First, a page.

TEL AVIV – Veteran U.S. Jewish leader Malcolm Hoenlein said that young American Jews are ignorant of Israel and Jewish history and do not fare better than their non-Jewish counterparts when asked questions about the Jewish state.
Hoenlein, who is the executive director of the Conference of Presidents of Major American Jewish Organizations, gave an interview to the Times of Israel about the state of American Jewish youth ahead of the Conference’s annual meeting, which began on Sunday.
Hoenlein bemoaned the fact that Jewish college students are woefully unequipped to combat growing anti-Israel trends on American college campuses.
He argued that Israel experience programs such as Birthright cannot provide the only solution for “young people, who don’t know much, whom we ignore as Jews for the first 18 years of their lives, and send them to Israel for two weeks, and say we can make them Jews and educate them to do everything.”
A report from Brandeis University showed that over half of Birthright Israel applicants polled do not have “the requisite knowledge to participate in productive conversations about Israel.”
Hoenlein highlighted the importance of instilling appreciation of Jewish heritage into American Jewish youth by using archaeology to make Jewish history more tangible.
“They find a stone with a carving of the menorah that somebody who was in the Temple drew, and then just threw away, saying, ‘I’m not schlepping this home.’ You find all the things that for a hundred years they’d looked for, all of a sudden, now, everything has tangible proof. Irrefutable because it’s there — you can go and touch it and see it,” he said.
“Who talks to our young kids and says, ‘You have doubts? You want to know our history? Here, take a Bible — it’s a GPS.’ Just go into the City of David, into Jerusalem, into the tunnels, the digs. How can you ignore this? God is sending you a message that for 2,000 years he hid all these things. And now, our generation gets it, and we just sit there and say, ‘Oh well, another thing and so what?’”
Hoenlein cited various studies indicating just how little American Jews know of their heritage.
“They don’t know the history and don’t do much better than non-Jews on a lot of these questions. You ask them what happened in 1948, they have no clue. You ask them who Ben-Gurion is, 80 percent of them don’t know. Ask them who Natan Sharansky is, they don’t know,” he said.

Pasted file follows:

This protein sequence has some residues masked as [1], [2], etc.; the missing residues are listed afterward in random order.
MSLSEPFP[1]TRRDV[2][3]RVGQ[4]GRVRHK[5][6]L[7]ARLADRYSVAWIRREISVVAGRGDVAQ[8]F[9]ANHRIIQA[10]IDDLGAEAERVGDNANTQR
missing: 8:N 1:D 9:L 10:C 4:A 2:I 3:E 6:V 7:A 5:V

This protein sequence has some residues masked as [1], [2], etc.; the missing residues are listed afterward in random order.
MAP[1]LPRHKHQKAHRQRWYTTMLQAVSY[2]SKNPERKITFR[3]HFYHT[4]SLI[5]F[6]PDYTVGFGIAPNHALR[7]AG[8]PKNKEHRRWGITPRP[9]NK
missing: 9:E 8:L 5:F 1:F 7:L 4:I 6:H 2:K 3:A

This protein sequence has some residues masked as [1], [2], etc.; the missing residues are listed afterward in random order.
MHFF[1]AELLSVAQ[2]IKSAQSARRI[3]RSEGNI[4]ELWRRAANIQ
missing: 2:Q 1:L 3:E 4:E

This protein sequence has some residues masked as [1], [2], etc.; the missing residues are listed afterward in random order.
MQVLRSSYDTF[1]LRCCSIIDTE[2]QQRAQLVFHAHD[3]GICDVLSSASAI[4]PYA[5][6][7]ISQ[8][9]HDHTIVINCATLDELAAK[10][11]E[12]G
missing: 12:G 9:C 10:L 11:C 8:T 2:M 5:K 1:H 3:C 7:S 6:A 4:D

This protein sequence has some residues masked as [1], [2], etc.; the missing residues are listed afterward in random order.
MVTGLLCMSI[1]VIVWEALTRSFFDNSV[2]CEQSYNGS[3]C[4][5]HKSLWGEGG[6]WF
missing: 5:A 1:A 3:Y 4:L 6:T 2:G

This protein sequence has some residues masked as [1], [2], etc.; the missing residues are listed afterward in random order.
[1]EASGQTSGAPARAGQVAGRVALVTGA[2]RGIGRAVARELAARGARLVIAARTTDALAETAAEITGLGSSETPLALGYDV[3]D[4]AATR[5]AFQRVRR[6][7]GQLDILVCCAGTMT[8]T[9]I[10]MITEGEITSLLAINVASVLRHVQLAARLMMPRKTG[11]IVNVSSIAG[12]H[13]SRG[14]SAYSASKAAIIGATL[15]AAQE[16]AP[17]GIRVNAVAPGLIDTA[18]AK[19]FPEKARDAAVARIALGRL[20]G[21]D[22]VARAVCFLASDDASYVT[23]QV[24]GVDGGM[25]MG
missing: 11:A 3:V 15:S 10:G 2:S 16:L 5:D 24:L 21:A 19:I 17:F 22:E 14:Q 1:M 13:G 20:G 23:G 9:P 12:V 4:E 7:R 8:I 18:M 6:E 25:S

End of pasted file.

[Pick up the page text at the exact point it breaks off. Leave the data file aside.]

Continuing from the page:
“The biggest danger we face is a historic danger that Moshe Rabbeinu [Moses] already pointed out — that the greatest danger to the Jewish people is apathy, indifference, and ignorance,” said Hoenlein.
Even students who had a Jewish education (either part-time, day school, or both) got 47% of answers on Israel and Judaism correct on average, compared to 42% among those who had no Jewish education.
According to Hoenlein, the ignorance that is prevalent on key points in Jewish and Israeli history is particularly dangerous today, when the battle for public opinion on the Israeli-Palestinian conflict is fought in so many liberal forums on campus.
“When kids come to campus, for the most part they are not prepared to respond,” said Hoenlein. “Anti-Semitism and anti-Israel movements on campus are a very serious issue. That 75% of American Jewish kids said they’ve experienced or witnessed anti-Semitic events on campus — it should be an alarm bell for all of us, but it’s not.”
He added, “I believe in the smorgasbord approach: We have to give something to every student so that he should find a way into the community, into Jewish life. It means that there will be some things that we’re more comfortable, some things that we’re less comfortable with. And hopefully it can be done through Hillel.”
Hoenlein also warned that American Jews in general are facing increased hostility and anti-Semitism and are not “immune from physical dangers.”